Soon enough, Rider 7 went through a series of videos, switching from one video to the next, seemingly not watching any of them to the end. Manju was now certain. He turned on the radio, tuned to a local station, and set the volume loud enough for the song to be heard at the back. Would Rider 7 notice?

One couldn’t say whether the song was riveting or his social media activity was boring, but Rider 7 was soon snapping his fingers and humming along. Manju patiently waited for the advertisements so that he could try talking to his passenger.

Screech! Thud! The car lurched to a stop; this stoppage gave Manju the chance he had been awaiting.

“Sorry, Sir. A dog strayed on to the street out of nowhere. I always keep an eye out for these mongrels. Back home, our dog too has this habit of absent-mindedly scampering on to the highway that splits our village. I worry for him. I tell myself that if I am cautious around dogs here, my dog will probably enjoy the same benefit from the drivers that zoom through my village.”

He looked back and smiled sheepishly, conscious that he had meant to start a dialogue but had indulged in a monologue instead!

Rider 7 smiled back. “That’s all right. I like your theory.”

They rode quietly for the next hundred metres or so, and as if he had been waiting to cross an invisible mark, Manju spoke again: “Sir, do you work at SoftWhere?”

“Yes…” Rider 7 seemed to hesitate, before adding, “…I have worked there for about 10 years now.”

“10 years? You must be a senior fellow, right, Sir?”

“Somewhat…,” Rider 7 smiled, recalling the promotion that hadn’t come through during the past cycle.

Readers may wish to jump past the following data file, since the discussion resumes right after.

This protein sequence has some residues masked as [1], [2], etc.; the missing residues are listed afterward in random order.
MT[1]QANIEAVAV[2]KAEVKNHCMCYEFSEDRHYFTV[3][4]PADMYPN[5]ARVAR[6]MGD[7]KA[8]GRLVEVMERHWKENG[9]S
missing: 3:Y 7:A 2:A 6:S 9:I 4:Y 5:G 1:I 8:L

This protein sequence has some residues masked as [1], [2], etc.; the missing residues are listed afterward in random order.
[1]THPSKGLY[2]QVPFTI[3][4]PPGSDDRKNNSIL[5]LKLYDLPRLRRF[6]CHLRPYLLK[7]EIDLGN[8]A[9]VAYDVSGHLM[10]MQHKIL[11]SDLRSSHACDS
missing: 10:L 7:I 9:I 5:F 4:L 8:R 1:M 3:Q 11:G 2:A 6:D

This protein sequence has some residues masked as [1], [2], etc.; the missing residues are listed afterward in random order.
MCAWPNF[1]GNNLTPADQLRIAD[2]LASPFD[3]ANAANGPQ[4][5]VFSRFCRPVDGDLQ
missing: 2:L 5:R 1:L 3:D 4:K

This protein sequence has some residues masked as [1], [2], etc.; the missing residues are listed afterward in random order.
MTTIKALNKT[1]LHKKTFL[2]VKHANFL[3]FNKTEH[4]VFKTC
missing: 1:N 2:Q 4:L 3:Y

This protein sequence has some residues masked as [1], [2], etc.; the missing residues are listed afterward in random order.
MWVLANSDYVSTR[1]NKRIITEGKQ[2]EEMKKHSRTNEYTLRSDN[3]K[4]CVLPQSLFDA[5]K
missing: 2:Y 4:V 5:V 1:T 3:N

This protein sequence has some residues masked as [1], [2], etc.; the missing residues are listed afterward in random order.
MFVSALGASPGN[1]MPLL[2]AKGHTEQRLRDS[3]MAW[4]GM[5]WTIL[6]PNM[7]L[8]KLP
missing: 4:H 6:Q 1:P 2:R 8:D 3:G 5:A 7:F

“You also get many foreigners coming here, isn’t it?”

“Yeah.” Was Rider 7 waving a Stop sign? If yes, Manju took no notice of it!

“I pick up people from your office almost every day, Sir. I have seen some foreigners getting into a bus or car outside your building.”

Rider 7 smiled, “You seem to have met more of our foreign employees than I have.” Manju smiled too.

“C’mon, Sir, don’t joke. I am sure you’re a big-shot who has many meetings with those folks.”

“Not a big-shot or anything, Sir, but we are forced to meet them sometimes.”

A gentle laughter followed.

The car filled with a sweet scent; Manju saw that his passenger was rubbing something on his hands. When swine flu killed people across many countries, Rider 7’s office had provided employees hand sanitisers for use after hand-shakes, especially with those who had travelled from abroad, largely as a precautionary and confidence-building measure. Rider 7, though, had since become an alcohol addict without ever having sipped a drop of it!

Manju resumed, “Sir, in fact, I picked one of them from outside your building yesterday and dropped her at her hotel.”

“Yesterday?” Rider 7 sounded agitated, “…really?” Manju turned around and noticed that he also looked agitated.

“Yes, Sir, around 2 PM.”